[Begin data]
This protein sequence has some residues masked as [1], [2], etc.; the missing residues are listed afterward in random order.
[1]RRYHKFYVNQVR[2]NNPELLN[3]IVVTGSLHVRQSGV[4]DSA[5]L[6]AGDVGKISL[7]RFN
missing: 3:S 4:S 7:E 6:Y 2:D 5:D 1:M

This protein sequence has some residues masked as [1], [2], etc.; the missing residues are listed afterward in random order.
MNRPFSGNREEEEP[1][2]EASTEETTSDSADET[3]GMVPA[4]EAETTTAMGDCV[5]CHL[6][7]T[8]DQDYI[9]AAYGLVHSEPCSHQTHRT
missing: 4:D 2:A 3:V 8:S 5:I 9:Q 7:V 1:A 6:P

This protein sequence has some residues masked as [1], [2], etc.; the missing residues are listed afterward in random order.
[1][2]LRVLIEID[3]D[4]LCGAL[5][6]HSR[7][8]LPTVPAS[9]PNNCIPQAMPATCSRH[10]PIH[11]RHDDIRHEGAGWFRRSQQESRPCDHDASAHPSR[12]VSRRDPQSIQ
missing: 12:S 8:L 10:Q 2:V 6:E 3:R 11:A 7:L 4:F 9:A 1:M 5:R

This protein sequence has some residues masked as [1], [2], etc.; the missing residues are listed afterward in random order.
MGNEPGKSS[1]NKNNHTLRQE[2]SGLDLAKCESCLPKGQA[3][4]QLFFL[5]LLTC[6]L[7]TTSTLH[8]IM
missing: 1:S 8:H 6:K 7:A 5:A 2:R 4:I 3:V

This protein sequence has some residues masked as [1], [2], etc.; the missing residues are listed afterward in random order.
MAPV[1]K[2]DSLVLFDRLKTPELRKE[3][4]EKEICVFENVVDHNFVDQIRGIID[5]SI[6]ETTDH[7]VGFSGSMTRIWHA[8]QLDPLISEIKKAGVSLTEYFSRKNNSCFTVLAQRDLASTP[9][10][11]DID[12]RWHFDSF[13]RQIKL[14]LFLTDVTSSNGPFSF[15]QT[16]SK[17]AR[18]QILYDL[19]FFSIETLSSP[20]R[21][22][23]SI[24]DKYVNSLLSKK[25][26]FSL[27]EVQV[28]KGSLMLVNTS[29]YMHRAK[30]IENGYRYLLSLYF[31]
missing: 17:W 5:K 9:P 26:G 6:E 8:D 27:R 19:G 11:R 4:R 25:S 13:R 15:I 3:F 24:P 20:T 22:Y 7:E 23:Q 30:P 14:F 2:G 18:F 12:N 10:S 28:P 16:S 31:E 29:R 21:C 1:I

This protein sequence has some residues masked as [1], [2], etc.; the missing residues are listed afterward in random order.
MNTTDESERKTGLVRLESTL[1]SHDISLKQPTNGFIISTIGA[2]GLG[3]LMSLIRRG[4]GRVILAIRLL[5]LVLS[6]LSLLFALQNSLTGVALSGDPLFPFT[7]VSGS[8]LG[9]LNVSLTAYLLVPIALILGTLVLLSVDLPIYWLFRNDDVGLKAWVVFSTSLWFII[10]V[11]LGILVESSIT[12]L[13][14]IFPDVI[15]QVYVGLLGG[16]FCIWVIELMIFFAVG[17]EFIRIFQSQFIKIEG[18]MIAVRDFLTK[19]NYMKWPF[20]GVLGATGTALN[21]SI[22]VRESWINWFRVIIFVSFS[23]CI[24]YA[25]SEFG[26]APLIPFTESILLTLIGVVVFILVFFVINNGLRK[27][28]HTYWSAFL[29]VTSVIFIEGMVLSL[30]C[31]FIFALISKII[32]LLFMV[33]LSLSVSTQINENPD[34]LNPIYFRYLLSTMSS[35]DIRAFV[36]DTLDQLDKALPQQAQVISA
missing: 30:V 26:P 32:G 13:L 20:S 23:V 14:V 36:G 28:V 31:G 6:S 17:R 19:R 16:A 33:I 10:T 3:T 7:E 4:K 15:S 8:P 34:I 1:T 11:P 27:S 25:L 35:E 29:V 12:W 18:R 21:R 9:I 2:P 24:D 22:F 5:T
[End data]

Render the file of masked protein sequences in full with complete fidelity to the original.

This protein sequence has some residues masked as [1], [2], etc.; the missing residues are listed afterward in random order.
[1]RRYHKFYVNQVR[2]NNPELLN[3]IVVTGSLHVRQSGV[4]DSA[5]L[6]AGDVGKISL[7]RFN
missing: 3:S 4:S 7:E 6:Y 2:D 5:D 1:M

This protein sequence has some residues masked as [1], [2], etc.; the missing residues are listed afterward in random order.
MNRPFSGNREEEEP[1][2]EASTEETTSDSADET[3]GMVPA[4]EAETTTAMGDCV[5]CHL[6][7]T[8]DQDYI[9]AAYGLVHSEPCSHQTHRT
missing: 4:D 2:A 3:V 8:S 5:I 9:Q 7:V 1:A 6:P

This protein sequence has some residues masked as [1], [2], etc.; the missing residues are listed afterward in random order.
[1][2]LRVLIEID[3]D[4]LCGAL[5][6]HSR[7][8]LPTVPAS[9]PNNCIPQAMPATCSRH[10]PIH[11]RHDDIRHEGAGWFRRSQQESRPCDHDASAHPSR[12]VSRRDPQSIQ
missing: 12:S 8:L 10:Q 2:V 6:E 3:R 11:A 7:L 4:F 9:A 1:M 5:R

This protein sequence has some residues masked as [1], [2], etc.; the missing residues are listed afterward in random order.
MGNEPGKSS[1]NKNNHTLRQE[2]SGLDLAKCESCLPKGQA[3][4]QLFFL[5]LLTC[6]L[7]TTSTLH[8]IM
missing: 1:S 8:H 6:K 7:A 5:A 2:R 4:I 3:V

This protein sequence has some residues masked as [1], [2], etc.; the missing residues are listed afterward in random order.
MAPV[1]K[2]DSLVLFDRLKTPELRKE[3][4]EKEICVFENVVDHNFVDQIRGIID[5]SI[6]ETTDH[7]VGFSGSMTRIWHA[8]QLDPLISEIKKAGVSLTEYFSRKNNSCFTVLAQRDLASTP[9][10][11]DID[12]RWHFDSF[13]RQIKL[14]LFLTDVTSSNGPFSF[15]QT[16]SK[17]AR[18]QILYDL[19]FFSIETLSSP[20]R[21][22][23]SI[24]DKYVNSLLSKK[25][26]FSL[27]EVQV[28]KGSLMLVNTS[29]YMHRAK[30]IENGYRYLLSLYF[31]
missing: 17:W 5:K 9:P 26:G 6:E 8:D 27:R 19:G 11:R 4:R 25:S 13:R 15:I 3:F 24:P 20:T 22:Y 7:E 23:Q 30:P 14:F 2:G 18:F 12:N 10:S 28:P 16:S 31:E 29:R 21:C 1:I

This protein sequence has some residues masked as [1], [2], etc.; the missing residues are listed afterward in random order.
MNTTDESERKTGLVRLESTL[1]SHDISLKQPTNGFIISTIGA[2]GLG[3]LMSLIRRG[4]GRVILAIRLL[5]LVLS[6]LSLLFALQNSLTGVALSGDPLFPFT[7]VSGS[8]LG[9]LNVSLTAYLLVPIALILGTLVLLSVDLPIYWLFRNDDVGLKAWVVFSTSLWFII[10]V[11]LGILVESSIT[12]L[13][14]IFPDVI[15]QVYVGLLGG[16]FCIWVIELMIFFAVG[17]EFIRIFQSQFIKIEG[18]MIAVRDFLTK[19]NYMKWPF[20]GVLGATGTALN[21]SI[22]VRESWINWFRVIIFVSFS[23]CI[24]YA[25]SEFG[26]APLIPFTESILLTLIGVVVFILVFFVINNGLRK[27][28]HTYWSAFL[29]VTSVIFIEGMVLSL[30]C[31]FIFALISKII[32]LLFMV[33]LSLSVSTQINENPD[34]LNPIYFRYLLSTMSS[35]DIRAFV[36]DTLDQLDKALPQQAQVISA
missing: 30:V 26:P 32:G 13:L 20:S 23:V 14:V 36:G 28:V 31:G 6:S 17:R 19:R 16:A 33:I 10:T 3:T 7:E 4:K 15:S 8:P 34:I 1:T 11:P 27:S 25:L 35:E 29:V 12:W 18:R 21:R 9:I 2:P 24:D 22:F 5:T